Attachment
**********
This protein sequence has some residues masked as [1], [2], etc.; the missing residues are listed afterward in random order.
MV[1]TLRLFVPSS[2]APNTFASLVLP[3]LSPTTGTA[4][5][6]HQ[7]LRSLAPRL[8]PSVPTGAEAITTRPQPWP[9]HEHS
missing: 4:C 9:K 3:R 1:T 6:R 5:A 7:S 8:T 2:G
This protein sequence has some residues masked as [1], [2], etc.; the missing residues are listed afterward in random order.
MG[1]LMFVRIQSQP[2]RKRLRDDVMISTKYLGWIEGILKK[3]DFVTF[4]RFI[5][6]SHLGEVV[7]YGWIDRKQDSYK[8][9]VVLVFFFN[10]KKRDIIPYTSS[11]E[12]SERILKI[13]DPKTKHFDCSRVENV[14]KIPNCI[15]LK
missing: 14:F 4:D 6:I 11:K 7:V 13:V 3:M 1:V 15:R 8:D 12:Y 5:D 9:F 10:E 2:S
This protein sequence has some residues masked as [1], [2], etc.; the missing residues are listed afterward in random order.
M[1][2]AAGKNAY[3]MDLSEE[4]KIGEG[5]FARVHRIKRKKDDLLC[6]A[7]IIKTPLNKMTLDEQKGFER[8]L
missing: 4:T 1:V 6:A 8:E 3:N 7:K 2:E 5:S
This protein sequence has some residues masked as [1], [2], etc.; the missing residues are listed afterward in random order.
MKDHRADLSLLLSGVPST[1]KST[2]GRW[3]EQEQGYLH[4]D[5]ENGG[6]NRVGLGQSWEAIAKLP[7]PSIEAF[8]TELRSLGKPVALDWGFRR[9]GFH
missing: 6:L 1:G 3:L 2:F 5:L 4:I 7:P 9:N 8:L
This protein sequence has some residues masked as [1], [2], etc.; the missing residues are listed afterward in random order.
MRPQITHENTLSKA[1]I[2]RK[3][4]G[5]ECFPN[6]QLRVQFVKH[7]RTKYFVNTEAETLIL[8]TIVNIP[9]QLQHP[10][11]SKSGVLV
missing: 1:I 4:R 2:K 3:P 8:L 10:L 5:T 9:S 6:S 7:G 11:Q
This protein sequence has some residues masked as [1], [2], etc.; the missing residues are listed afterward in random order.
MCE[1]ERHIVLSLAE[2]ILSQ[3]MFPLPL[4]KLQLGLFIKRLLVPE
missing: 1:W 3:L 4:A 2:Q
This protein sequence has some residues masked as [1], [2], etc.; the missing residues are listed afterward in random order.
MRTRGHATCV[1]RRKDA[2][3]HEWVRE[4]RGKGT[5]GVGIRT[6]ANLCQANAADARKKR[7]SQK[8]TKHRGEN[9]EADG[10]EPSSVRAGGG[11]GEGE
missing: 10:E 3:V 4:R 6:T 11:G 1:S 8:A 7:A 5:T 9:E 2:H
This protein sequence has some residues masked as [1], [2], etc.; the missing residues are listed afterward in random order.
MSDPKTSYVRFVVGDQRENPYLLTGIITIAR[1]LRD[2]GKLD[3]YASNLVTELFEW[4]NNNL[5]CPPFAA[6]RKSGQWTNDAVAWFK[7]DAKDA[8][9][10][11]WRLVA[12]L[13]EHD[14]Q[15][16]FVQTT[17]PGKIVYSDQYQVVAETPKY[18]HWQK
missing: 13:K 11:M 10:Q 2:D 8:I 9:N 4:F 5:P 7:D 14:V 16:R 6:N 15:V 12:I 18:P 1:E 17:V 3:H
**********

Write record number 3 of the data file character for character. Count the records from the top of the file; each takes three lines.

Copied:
This protein sequence has some residues masked as [1], [2], etc.; the missing residues are listed afterward in random order.
M[1][2]AAGKNAY[3]MDLSEE[4]KIGEG[5]FARVHRIKRKKDDLLC[6]A[7]IIKTPLNKMTLDEQKGFER[8]L
missing: 4:T 1:V 6:A 8:E 3:N 7:K 2:E 5:S